Processes can be built with stakeholders to address defensible and timely disposal of data that is not essential to business operations or subject to legal and compliance retention requirements; to track if, when, and how data processing consent is given; and how DSARs and other inquiries are authenticated and responded to. Established processes will drive workflows around how data is processed, stored, used, shared, retained, and deleted. All employees who have touchpoints with the organization’s stores of personal data should be trained on these processes and how to appropriately respond to, escalate, and scale inbound data requests. Audits of programs and training activities should be conducted regularly, with their results documented and retained in case they are needed in the event of a breach or regulator inquiry.

From a tactical technology perspective, there are a range of tools organizations can lean on to support IG and data privacy programs and process. Endpoint data loss prevention (DLP) technology that automatically tracks, controls, detects, and blocks potentially harmful activity happening inside the network is one example. DLP tools can make a meaningful impact on operationalizing IG policies and keeping sensitive data inside the organization.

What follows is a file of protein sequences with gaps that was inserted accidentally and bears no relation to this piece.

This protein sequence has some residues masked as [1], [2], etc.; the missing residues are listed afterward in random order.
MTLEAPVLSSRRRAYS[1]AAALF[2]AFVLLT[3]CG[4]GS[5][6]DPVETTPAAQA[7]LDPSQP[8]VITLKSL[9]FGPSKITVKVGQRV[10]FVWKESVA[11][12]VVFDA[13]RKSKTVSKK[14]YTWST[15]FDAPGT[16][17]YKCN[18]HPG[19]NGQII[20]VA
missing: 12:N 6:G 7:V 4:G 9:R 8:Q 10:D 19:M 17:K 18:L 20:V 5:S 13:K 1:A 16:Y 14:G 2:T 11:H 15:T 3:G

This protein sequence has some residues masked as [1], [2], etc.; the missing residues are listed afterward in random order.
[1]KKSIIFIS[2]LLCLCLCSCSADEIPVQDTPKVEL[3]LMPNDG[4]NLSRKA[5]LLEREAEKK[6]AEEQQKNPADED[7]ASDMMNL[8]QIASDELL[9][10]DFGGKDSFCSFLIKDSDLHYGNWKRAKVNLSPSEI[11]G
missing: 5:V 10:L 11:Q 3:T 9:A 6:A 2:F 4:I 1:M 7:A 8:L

Mobile device management tools are similarly useful, and they allow IT security teams to manage and control company-owned and employee-owned devices. They provide the ability to block access or wipe information if an insider risk associated with a device arises.

Employee monitoring, while controversial from a privacy standpoint, is another category of technology that can be leveraged to detect and thwart suspicious insider activity. Any new technology should be vetted among key legal, IT, and security stakeholders through a data privacy and compliance lens and woven into existing programs accordingly.

Pitfalls to Avoid